Any employee who actively abuses and mistreats another employee is a health and safety hazard. They should be risk assessed and hazard managed. Workplaces need to identify the allegations of Workplace Bullying and then take steps to eliminate those hazards from the workplace. If there are complaints of Workplace Bullying, the bully should be isolated and the targeted persons should be safeguarded and supported.

The Workplace Bully should be given an opportunity to change. If they will not stop their behaviour they should be removed. There should be no collusion with their behaviour. There should be no tolerance for the practice of abusing others.

Over one hundred years ago, New Zealand led the way in standing up for the rights of women. In 1995 New Zealand led the way again with interventionist legislation designed at stopping domestic violence. We are a nation of leaders. We stand for the principles of fairness and human dignity. We can also lead the way in removing Workplace Bullying and demanding dignity for people at work.

The Human Rights Commission and the Employment Relations Authority need to recognise Workplace Bullying as a serious threat to employee rights. They need to stand for the safety and protection of people at work, and they need to remove the policy of mediation in the first instance.

Workplace Bullying will never be addressed effectively until they do.

 Old Views on Domestic Violence

Current Views on Workplace Bullying

It’s a private affair. What goes on behind closed doors is no-one else’s business  "I don’t care how you manage them – just get the results"
Police turn a ‘blind eye’ to reports HR and senior management turn a ‘blind eye" to management practises
Courts adopt a conciliation role based upon the understanding that domestic violence was somehow a problem between two people that could be resolved by counselling Employment Relations Authority adopt a mediation first policy. This is again based upon the understanding that all employment relations problems are somehow problems between two people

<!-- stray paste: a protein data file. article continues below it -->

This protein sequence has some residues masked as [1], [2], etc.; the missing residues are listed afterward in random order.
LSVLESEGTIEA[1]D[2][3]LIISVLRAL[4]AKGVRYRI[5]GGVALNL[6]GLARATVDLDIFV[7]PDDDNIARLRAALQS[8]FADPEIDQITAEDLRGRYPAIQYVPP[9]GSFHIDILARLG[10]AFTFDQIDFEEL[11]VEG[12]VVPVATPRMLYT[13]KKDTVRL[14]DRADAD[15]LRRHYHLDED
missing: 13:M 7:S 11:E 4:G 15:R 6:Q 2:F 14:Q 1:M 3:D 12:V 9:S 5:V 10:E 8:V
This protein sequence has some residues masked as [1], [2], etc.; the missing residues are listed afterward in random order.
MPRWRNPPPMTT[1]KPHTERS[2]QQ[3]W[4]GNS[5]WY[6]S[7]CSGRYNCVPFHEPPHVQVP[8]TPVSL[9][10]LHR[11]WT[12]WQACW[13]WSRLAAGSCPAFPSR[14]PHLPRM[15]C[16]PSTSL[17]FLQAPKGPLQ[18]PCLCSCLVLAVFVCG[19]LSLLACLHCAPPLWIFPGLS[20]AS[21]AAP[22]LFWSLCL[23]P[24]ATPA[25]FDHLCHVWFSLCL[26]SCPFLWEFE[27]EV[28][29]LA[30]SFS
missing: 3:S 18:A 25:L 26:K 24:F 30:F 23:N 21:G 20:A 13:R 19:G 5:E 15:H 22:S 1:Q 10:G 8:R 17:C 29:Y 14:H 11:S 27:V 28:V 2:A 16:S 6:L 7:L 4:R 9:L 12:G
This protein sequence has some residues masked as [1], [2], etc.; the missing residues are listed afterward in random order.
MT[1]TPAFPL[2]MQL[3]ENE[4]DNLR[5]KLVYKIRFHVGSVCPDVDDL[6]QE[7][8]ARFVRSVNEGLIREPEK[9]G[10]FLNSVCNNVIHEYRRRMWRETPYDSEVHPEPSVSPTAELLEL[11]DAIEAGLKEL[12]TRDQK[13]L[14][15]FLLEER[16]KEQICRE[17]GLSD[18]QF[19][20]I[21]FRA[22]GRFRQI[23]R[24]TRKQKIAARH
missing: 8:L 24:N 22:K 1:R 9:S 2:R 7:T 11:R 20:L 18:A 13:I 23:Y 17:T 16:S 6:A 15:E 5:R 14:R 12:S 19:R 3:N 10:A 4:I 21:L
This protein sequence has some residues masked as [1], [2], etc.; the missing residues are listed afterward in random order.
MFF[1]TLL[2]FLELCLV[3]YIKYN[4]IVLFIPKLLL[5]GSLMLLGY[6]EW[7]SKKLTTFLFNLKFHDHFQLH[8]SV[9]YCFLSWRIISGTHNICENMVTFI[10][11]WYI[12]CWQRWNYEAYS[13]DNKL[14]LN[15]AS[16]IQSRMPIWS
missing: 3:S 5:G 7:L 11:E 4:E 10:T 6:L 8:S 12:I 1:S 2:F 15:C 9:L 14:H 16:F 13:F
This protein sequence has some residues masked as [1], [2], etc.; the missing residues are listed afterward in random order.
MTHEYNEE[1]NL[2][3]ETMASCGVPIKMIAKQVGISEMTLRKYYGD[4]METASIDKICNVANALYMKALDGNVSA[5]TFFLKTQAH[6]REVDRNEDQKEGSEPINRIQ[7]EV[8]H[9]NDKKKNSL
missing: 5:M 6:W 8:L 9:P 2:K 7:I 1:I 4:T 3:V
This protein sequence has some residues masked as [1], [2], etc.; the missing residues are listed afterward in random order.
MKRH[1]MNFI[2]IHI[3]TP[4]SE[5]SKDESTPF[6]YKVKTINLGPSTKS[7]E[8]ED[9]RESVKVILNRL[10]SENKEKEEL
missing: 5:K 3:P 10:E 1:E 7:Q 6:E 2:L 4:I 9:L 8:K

Victims often partly blamed for the abuse based on the assumption that they somehow ‘provoked’ it Targets often partly blamed for the abuse based on the assumption that they somehow ‘provoked’ it
Victims accept they are responsible for the violence because (in the eyes of their partner) they have not been supportive enough, efficient enough etc. Targets believe they are responsible for the bullying because (in the eyes of their supervisor) they have not performed well enough or because they have ‘stressed out’ their supervisors
Victims afraid to report it because nothing effective will be done Targets afraid to report it so they leave without compensation
Results in further victim trauma and support for the perpetrator Results in Workplace Bully remaining in the organisation and more good people targeted and leaving
Violence becomes part of the family culture and is spread from generation to generation as the parents role model the patterns of violence and acceptance of violence to the children Workplace Bullying becomes part of the workplace culture, even institutionalised in some cases. It remains unchallenged and is maintained through management acceptance and refusal to challenge it